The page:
The Two Sides of Customer Service Training
Understanding what it means to deliver great customer service and being the type of person who can deliver it are two very different things. Anyone can read about strategies Communication Training or participate in customer service training, but it still takes a certain type of personality to consistently deliver good service, day in and day out, to pleasant customers as well as those who are more challenging.
As companies strive to become customer-focused, most agree that it begins with the hiring process. They hire people who are capable of delivering good service and already have some understanding of what it’s all about. That would be the human side of customer service.
To find the right candidate for the job, the hiring manager would review applicants’ backgrounds and experience, their responses to interview questions, and more. If an applicant has a great deal of experience delivering service to customers, that could indicate that he or she is suitable and up to the task. Still, in hiring decisions, there is rarely a 100 percent certainty that the applicant who looks good on paper and in an interview will deliver the level of service that the company requires. That is where the technical side of customer service comes in – with service training.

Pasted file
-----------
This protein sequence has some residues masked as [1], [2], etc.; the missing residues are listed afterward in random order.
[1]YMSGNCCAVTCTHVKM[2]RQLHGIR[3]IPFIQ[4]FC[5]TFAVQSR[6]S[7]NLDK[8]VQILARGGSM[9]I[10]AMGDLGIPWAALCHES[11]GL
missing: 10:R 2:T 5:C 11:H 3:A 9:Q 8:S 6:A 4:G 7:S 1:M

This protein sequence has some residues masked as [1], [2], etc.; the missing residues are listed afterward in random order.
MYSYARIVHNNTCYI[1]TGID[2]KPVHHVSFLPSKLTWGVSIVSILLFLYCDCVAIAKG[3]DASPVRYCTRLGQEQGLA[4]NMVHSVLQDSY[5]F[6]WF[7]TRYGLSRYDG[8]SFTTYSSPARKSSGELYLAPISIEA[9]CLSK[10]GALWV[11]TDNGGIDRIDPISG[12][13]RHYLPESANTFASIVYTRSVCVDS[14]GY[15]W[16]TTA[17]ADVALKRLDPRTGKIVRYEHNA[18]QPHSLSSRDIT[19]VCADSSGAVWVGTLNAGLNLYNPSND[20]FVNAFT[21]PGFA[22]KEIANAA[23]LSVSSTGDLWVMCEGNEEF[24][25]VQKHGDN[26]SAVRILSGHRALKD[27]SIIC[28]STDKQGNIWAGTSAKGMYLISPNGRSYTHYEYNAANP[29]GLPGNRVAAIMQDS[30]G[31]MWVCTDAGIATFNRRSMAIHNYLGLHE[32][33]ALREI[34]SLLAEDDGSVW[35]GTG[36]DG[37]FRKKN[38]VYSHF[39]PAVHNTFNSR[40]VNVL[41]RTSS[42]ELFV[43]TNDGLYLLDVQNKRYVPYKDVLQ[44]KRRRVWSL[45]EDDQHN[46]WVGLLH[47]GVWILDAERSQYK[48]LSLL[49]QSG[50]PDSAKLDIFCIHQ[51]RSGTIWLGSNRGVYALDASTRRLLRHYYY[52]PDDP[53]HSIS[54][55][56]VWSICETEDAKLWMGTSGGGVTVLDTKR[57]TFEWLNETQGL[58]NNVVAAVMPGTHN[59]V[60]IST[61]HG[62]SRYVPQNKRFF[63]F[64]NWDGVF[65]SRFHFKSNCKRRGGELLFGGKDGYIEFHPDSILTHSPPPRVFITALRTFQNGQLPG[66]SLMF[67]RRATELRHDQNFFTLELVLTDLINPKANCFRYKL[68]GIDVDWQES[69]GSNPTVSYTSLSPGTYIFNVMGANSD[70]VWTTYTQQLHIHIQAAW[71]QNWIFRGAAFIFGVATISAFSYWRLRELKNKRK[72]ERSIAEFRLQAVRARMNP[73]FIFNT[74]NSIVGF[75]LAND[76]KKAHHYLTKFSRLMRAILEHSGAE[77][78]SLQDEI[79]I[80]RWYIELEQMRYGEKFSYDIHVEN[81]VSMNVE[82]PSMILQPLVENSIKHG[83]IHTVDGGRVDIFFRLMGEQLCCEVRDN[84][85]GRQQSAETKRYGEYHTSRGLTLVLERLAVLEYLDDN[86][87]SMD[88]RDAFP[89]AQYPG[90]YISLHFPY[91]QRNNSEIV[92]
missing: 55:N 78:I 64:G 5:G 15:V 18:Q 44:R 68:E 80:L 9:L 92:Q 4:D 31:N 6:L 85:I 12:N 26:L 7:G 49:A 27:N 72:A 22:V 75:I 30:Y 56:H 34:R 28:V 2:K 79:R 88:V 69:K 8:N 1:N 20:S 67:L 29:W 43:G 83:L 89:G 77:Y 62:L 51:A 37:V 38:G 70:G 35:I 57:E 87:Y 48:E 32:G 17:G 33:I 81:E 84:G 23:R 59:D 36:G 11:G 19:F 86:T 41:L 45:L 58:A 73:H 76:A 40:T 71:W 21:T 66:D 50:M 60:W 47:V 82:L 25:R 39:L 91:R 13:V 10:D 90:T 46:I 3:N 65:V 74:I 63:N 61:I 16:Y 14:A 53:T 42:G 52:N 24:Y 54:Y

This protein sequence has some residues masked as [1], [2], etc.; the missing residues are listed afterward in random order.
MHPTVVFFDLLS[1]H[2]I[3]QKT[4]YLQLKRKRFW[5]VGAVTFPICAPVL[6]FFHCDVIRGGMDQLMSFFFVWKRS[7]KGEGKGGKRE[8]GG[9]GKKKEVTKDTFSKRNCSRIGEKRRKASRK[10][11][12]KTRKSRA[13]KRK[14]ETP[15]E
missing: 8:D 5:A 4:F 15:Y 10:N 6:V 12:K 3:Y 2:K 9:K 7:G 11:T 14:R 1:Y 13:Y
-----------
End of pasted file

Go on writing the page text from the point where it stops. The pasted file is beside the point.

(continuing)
Not surprisingly, I believe every employee should take part in regular service training. Ongoing training keeps ones service skills and strategies fresh and in the forefront of employees’ minds. Employees and managers alike are reminded of the proper attitude that is necessary for delivering excellent customer service. The human aspect of customer service training is to help employees develop and exercise “people skills.” Effective training is technical in its execution but helps people to apply a human touch to their job responsibilities.
Let’s say, for example, that you own a restaurant and need to hire a server. “Bob” has applied for the job, and although he has never worked in a restaurant, he does have some customer service experience. His previous position was as a front-desk clerk at a very nice hotel. He delivered great guest service to the guests at the hotel; however, he has no experience with waiting tables.